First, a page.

In a master practice, everyone understands that dentistry is a business and works to create an environment that ensures economic success. In this environment, individual contributions are part of a grand design. Everybody is important and nobody is left out of the loop. Everyone moves in a positive direction.
Every team member understands how his or her duties interface with the duties and responsibilities of every other team member. Achieving this design requires attention to three important elements which are the foundation of every master practice - purpose, philosophy, and vision. Individually, these three elements are important. In combination, they are incredibly powerful.
To understand how purpose, philosophy, and vision work within a master practice, you need to understand how these three elements work in your own professional design. It means being fully aware of what you do, why you do it, how you do it, what it means to you and to others, and where it is all going. This self-awareness doesn’t appear out of the blue. It comes from some pretty intense self-examination.
First, you must ask yourself, “Why am I here?” When you decided to accept a position as a dental practice team member, you did so for a reason. It may have been great hours, a good salary, nice atmosphere, or a number of other attractive features that said “this is the place” to you. Look below the surface and you will see your decision to work in this office had another dimension to it. There is a reason you do not sell shoes or teach history for a living. Look closely at the choices you made to take you where you are today. They were probably motivated by a desire to work at a job that is fulfilling and meaningful to you. They define your purpose.
Then ask yourself, “What do I believe about my job and my role in this job?” Chances are that your answers will show you believe your work is valuable because it accomplishes something positive. Dig a little deeper and you will find out your core belief is grounded in some pretty specific ideals. Because you take pride in what you do, you approach every task with determination and persistence. You have an unspoken commitment to yourself (and to others) to do your job to the best of your ability. You work ethically without cutting corners. You take responsibility for the duties you are assigned, and you recognize you are accountable for what you do. These beliefs are the basis of your professional philosophy.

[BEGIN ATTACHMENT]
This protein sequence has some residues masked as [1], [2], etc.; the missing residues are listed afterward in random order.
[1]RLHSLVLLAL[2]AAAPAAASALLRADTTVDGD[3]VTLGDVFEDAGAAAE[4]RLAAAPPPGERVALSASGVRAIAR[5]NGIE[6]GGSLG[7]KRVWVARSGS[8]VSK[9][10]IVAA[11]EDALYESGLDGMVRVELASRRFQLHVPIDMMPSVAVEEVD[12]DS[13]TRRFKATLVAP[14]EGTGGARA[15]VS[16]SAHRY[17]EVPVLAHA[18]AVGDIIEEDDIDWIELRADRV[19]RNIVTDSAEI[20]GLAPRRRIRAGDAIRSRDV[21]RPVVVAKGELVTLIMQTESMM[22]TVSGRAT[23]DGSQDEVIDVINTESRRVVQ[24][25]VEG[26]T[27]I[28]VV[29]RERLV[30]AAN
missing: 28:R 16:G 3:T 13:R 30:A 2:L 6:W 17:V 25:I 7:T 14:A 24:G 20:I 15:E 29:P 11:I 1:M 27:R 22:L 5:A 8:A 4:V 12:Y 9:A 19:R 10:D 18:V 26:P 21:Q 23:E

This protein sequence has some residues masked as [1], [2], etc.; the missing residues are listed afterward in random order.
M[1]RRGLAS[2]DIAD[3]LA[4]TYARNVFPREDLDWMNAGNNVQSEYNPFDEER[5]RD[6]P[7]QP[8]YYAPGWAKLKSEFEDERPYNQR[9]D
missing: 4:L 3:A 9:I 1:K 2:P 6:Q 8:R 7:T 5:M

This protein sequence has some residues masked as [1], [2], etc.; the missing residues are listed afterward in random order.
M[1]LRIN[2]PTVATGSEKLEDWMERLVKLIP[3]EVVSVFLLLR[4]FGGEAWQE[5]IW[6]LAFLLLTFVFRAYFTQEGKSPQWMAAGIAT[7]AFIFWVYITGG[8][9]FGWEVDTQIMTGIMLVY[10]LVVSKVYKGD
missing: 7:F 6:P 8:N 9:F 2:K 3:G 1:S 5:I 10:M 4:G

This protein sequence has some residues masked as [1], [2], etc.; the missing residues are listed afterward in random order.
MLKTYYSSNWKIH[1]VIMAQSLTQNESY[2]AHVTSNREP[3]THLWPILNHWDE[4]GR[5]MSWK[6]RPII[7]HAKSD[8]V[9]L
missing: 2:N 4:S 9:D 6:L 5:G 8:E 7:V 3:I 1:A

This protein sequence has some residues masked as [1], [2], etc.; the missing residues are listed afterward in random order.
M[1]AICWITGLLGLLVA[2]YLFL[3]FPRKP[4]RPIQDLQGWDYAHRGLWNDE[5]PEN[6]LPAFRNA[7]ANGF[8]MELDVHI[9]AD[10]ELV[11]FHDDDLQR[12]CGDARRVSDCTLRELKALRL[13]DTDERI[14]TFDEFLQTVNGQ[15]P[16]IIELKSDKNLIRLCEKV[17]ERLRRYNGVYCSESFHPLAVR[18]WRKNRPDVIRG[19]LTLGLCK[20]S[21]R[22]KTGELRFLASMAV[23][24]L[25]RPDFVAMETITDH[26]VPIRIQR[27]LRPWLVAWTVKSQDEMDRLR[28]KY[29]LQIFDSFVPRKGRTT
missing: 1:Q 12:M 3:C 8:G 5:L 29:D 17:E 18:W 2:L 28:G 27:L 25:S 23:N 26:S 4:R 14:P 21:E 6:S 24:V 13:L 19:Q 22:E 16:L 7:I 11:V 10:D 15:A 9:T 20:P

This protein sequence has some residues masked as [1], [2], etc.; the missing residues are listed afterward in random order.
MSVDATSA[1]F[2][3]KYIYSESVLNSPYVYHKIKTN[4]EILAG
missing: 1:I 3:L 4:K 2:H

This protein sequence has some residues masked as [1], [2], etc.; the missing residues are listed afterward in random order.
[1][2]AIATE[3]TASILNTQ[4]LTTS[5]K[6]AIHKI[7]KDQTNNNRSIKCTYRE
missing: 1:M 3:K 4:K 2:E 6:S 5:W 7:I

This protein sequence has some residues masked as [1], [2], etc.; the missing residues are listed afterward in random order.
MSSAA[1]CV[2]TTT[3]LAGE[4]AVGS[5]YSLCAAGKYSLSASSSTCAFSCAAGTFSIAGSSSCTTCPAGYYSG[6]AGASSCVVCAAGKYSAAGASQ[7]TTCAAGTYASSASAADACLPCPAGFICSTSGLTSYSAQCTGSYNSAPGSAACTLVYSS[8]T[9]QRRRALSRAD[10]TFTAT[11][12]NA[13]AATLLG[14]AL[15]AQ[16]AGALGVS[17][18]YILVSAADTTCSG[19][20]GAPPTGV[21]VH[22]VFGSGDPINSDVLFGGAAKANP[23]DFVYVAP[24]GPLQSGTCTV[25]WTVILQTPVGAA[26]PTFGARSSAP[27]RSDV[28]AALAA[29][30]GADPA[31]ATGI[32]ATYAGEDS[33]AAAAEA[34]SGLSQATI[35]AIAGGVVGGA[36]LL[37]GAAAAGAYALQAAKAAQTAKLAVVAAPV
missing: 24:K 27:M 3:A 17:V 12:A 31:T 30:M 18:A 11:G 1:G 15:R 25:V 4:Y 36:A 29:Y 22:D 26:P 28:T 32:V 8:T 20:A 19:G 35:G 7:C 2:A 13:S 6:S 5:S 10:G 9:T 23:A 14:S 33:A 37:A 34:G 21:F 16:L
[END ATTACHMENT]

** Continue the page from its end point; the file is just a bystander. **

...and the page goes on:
The third important question you need to ask yourself has to do with the future. “Where do I want to see myself in a year, five years, or 10 years?” Think about your work as it is today. Then think about your work as you would truly like it to be. How much happier would you be if you had more opportunity, more money, more fun, and more time? How much more fulfilled would you be if you had less stress, less frustration, fewer concerns about money, and fewer interruptions? Create a clear image of an ideal job position for yourself within the practice. What you have created is a vision - a perfect picture of what things should be like.
Take a step back and you should see a similar practice vision. If there is no practice vision, you should create one. Focus on the kind of atmosphere you want to work in, the people you want to work with, and the patients you want to serve. Focus on the kind of experience that you would like to have each day when you come to work and at the end of each year. The vision should emerge as a mirror image of the practice purpose and practice philosophy.
Success is not an impossible dream. Being able to see beyond today means believing in yourself and in your purpose. It also means remaining true to your philosophy. When all of these things are in place, you and your teammates cannot fail! You have begun the journey of creating a master practice.
This column is for the team to “clip and save” each month.Cynthia McKane-Wagester, RDH, MBA, is a practicing hygienist and president of McKane & Associates, a full-service management-consulting firm. She can be reached by phone at (800) 341-1244, or by e-mail at CMandAssoc@aol.com.